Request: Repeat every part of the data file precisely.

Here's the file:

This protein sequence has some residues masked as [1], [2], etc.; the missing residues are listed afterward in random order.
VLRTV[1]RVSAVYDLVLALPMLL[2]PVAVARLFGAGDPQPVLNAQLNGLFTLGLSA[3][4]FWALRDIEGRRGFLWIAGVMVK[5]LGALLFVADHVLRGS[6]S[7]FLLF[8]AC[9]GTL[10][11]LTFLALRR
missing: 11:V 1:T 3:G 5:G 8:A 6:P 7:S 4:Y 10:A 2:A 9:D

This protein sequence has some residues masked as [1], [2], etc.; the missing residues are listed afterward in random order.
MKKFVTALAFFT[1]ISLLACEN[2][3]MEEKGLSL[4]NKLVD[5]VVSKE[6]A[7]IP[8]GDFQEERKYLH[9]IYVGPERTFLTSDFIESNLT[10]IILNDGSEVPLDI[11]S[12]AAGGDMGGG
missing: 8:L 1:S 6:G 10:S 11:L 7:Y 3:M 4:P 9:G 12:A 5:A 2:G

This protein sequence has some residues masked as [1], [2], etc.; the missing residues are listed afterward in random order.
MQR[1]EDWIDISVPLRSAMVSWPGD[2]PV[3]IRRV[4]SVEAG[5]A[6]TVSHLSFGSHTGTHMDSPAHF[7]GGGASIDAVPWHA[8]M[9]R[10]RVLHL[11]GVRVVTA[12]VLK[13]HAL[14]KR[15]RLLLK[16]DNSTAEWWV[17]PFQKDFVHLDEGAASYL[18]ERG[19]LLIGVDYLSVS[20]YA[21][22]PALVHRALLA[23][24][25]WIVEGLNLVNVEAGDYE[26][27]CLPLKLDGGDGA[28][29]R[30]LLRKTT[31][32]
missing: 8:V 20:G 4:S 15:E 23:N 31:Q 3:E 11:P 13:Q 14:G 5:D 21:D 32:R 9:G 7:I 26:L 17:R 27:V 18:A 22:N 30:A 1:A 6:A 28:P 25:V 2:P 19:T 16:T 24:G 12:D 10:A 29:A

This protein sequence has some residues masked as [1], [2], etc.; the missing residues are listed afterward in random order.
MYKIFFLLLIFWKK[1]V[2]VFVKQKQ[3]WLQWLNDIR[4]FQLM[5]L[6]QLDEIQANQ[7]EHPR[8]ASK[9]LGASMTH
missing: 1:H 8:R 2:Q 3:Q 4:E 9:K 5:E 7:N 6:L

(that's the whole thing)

This protein sequence has some residues masked as [1], [2], etc.; the missing residues are listed afterward in random order.
VLRTV[1]RVSAVYDLVLALPMLL[2]PVAVARLFGAGDPQPVLNAQLNGLFTLGLSA[3][4]FWALRDIEGRRGFLWIAGVMVK[5]LGALLFVADHVLRGS[6]S[7]FLLF[8]AC[9]GTL[10][11]LTFLALRR
missing: 11:V 1:T 3:G 5:G 8:A 6:P 7:S 4:Y 10:A 2:A 9:D

This protein sequence has some residues masked as [1], [2], etc.; the missing residues are listed afterward in random order.
MKKFVTALAFFT[1]ISLLACEN[2][3]MEEKGLSL[4]NKLVD[5]VVSKE[6]A[7]IP[8]GDFQEERKYLH[9]IYVGPERTFLTSDFIESNLT[10]IILNDGSEVPLDI[11]S[12]AAGGDMGGG
missing: 8:L 1:S 6:G 10:S 11:L 7:Y 3:M 4:P 9:G 12:A 5:A 2:G

This protein sequence has some residues masked as [1], [2], etc.; the missing residues are listed afterward in random order.
MQR[1]EDWIDISVPLRSAMVSWPGD[2]PV[3]IRRV[4]SVEAG[5]A[6]TVSHLSFGSHTGTHMDSPAHF[7]GGGASIDAVPWHA[8]M[9]R[10]RVLHL[11]GVRVVTA[12]VLK[13]HAL[14]KR[15]RLLLK[16]DNSTAEWWV[17]PFQKDFVHLDEGAASYL[18]ERG[19]LLIGVDYLSVS[20]YA[21][22]PALVHRALLA[23][24][25]WIVEGLNLVNVEAGDYE[26][27]CLPLKLDGGDGA[28][29]R[30]LLRKTT[31][32]
missing: 8:V 20:G 4:S 15:E 23:N 31:Q 3:E 11:P 13:Q 14:G 5:D 21:D 32:R 9:G 7:I 26:L 17:R 27:V 18:A 22:N 30:A 1:A 6:A 28:P 25:V 2:P 19:T 16:T 24:G 12:D 10:A 29:A

This protein sequence has some residues masked as [1], [2], etc.; the missing residues are listed afterward in random order.
MYKIFFLLLIFWKK[1]V[2]VFVKQKQ[3]WLQWLNDIR[4]FQLM[5]L[6]QLDEIQANQ[7]EHPR[8]ASK[9]LGASMTH
missing: 1:H 8:R 2:Q 3:Q 4:E 9:K 5:E 7:N 6:L